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New Law Journal, 1st June 2017

Source: www.newlawjournal.co.uk

What is the Fixed-term Parliaments Act ? – Daily Telegraph

Posted June 1st, 2017 in constitutional law, elections, legislation, news, parliament, time limits by sally

‘The conditions for when a snap election can be called were significantly restricted by the Fixed-term Parliaments Act of 2011. The Act of Parliament, which was part of the Conservative–Liberal Democrat coalition agreement produced after the 2010 general election, was introduced fixed-term elections to the Westminster parliament.’

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Daily Telegraph, 31st May 2017

Source: www.telegraph.co.uk

Brexit may cost MPs and peers the power to pass laws, says former judge – The Guardian

‘The “legislative tsunami” unleashed by Brexit will deliver the “greatest challenge” in history to the integrity of parliament’s procedures, a former lord chief justice has said. Lord Judge raised his concerns that by the time Brexit is completed and the “great repeal bill” enacted, MPs and peers will have effectively given away their powers to pass laws.’

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The Guardian, 3rd May 2017

Source: www.guardian.co.uk

Eirik Bjorge: The Dualist System of the English Constitution and the Victorian Acquis – UK Constitutional Law Association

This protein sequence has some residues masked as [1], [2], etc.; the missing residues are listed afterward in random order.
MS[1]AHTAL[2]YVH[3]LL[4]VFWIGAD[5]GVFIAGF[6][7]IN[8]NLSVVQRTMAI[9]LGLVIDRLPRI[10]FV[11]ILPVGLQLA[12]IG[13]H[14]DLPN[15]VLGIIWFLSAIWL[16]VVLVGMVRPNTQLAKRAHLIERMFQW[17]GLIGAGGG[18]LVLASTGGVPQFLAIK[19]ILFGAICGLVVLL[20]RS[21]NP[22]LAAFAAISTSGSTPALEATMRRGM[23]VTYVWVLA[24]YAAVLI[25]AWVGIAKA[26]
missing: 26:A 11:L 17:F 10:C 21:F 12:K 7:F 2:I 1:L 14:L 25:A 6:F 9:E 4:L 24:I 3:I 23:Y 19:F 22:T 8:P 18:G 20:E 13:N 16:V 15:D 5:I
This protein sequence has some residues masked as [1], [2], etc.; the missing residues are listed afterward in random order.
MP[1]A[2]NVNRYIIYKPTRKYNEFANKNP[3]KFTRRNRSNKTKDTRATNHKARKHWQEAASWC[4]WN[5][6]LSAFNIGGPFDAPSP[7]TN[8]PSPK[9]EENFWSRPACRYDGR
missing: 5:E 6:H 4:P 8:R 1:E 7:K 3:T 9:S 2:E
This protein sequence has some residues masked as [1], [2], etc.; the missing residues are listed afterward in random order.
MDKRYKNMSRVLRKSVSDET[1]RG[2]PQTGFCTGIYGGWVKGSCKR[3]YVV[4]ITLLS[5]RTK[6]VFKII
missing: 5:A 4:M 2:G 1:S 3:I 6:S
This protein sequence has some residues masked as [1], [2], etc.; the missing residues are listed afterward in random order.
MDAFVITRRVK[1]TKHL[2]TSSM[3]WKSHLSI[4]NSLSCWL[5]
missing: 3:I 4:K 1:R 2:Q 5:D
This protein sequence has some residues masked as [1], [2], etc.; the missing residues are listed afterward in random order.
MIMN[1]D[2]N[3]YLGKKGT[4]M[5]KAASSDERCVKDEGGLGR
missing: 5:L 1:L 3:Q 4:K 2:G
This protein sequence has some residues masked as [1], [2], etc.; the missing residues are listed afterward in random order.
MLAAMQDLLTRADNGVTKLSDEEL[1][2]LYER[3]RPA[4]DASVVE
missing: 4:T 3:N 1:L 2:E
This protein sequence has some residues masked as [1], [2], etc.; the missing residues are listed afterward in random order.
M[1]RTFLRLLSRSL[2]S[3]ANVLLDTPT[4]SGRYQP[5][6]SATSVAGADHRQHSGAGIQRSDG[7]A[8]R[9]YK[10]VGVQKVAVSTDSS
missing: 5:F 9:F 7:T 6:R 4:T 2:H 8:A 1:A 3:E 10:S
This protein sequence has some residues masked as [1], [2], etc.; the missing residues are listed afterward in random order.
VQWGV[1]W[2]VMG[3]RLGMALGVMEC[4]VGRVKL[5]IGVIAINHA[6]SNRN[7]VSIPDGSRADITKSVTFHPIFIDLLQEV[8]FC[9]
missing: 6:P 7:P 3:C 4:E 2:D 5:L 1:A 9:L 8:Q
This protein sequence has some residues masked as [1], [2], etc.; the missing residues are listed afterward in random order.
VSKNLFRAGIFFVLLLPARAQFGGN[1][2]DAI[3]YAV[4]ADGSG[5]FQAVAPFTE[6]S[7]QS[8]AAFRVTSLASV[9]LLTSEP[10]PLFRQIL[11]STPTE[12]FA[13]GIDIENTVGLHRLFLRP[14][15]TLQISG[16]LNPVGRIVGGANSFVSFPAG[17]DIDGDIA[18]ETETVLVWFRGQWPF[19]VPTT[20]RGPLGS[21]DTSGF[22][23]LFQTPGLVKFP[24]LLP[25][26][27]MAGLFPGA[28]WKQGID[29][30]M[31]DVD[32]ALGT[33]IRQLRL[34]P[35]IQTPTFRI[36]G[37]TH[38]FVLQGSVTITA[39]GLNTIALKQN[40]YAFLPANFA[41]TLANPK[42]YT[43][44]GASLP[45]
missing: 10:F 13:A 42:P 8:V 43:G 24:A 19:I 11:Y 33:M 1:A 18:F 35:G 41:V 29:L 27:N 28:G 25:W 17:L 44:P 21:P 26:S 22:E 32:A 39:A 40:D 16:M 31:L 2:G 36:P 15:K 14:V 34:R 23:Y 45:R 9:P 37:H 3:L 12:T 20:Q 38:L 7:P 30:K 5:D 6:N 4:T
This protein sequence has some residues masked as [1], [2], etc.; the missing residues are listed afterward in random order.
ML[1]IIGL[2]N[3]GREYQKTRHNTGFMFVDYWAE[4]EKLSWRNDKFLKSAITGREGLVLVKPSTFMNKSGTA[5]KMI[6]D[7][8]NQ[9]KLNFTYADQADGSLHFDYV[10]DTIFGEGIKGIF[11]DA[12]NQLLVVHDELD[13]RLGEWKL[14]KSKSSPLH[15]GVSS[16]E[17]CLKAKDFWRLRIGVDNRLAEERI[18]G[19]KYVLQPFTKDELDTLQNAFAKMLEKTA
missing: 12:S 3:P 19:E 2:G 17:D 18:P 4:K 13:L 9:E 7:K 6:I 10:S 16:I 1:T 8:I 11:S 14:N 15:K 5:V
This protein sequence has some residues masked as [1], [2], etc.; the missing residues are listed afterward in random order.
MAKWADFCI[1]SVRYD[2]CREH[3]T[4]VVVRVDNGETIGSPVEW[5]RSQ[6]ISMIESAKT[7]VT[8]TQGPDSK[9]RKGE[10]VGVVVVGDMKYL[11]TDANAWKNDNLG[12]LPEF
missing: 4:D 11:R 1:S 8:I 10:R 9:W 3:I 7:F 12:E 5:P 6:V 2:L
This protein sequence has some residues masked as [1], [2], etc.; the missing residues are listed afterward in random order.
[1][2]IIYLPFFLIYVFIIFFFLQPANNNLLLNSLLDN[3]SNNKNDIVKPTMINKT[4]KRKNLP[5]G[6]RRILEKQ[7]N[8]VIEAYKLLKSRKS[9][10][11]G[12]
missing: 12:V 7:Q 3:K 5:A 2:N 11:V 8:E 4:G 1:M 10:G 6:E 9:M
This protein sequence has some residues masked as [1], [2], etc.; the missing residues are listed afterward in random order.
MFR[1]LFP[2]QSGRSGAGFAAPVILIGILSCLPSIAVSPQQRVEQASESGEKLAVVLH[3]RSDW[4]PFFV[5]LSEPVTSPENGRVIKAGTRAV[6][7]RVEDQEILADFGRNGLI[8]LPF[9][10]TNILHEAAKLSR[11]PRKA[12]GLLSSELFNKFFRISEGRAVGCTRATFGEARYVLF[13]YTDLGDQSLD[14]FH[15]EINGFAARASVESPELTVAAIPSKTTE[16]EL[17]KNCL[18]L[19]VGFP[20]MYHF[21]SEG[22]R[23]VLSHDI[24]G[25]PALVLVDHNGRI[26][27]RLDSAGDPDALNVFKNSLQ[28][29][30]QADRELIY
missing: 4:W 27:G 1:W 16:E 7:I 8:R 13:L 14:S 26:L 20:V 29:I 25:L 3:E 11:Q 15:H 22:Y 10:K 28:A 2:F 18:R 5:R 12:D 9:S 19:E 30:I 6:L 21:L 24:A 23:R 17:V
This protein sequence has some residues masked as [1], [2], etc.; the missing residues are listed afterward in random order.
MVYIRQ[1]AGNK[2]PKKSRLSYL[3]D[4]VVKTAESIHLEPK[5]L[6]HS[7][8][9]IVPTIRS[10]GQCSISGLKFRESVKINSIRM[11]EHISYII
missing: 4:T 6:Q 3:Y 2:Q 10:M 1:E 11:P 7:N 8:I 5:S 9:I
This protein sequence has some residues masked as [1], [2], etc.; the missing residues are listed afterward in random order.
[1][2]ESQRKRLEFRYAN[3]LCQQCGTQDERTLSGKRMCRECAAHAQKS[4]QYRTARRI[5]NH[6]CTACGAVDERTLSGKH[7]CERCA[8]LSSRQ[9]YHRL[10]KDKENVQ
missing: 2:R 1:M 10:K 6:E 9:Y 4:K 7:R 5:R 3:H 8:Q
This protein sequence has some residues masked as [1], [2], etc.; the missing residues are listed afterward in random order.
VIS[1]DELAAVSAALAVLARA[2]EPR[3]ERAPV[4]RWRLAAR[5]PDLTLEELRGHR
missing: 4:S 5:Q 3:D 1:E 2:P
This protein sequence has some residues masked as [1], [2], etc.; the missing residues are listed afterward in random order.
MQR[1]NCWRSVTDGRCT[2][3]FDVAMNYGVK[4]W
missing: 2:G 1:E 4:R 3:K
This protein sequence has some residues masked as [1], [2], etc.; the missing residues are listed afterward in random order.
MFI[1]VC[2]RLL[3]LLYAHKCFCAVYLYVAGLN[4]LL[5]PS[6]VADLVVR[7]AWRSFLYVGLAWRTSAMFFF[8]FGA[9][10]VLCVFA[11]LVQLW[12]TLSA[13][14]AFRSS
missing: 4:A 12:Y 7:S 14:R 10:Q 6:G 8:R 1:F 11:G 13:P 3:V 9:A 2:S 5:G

Posted May 2nd, 2017 in constitutional law, news, parliament, treaties by sally

‘The Supreme Court in Miller set out the model that ‘the dualist system is a necessary corollary of Parliamentary sovereignty’ (para 57), or in the words of Campbell McLachlan in his admirable Foreign Relations Law, cited by the Supreme Court:

“If treaties have no effect within domestic law, Parliament’s legislative supremacy within its own polity is secure. If the executive must always seek the sanction of Parliament in the event that a proposed action on the international plane will require domestic implementation, parliamentary sovereignty is reinforced at the very point at which the legislative power is engaged (para 5.20).”‘

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UK Constitutional Law Association, 28th April 2017

Source: www.ukconstitutionallaw.org

Robert Hazell: Is the Fixed-term Parliaments Act a Dead Letter? – UK Constitutional Law Association

‘The ease with which Theresa May was able to secure an early dissolution last week has led to suggestions that the Fixed-term Parliaments Act 2011 serves no useful purpose and should be scrapped. Drawing on wider evidence of how fixed-term parliaments legislation works in other countries, Robert Hazell argues that there is a danger that it is being judged prematurely, on the basis of a single episode. Future circumstances in which a Prime Minister seeks a dissolution may be different, and in these cases the Fixed-term Parliaments Act may serve as more of a constraint.’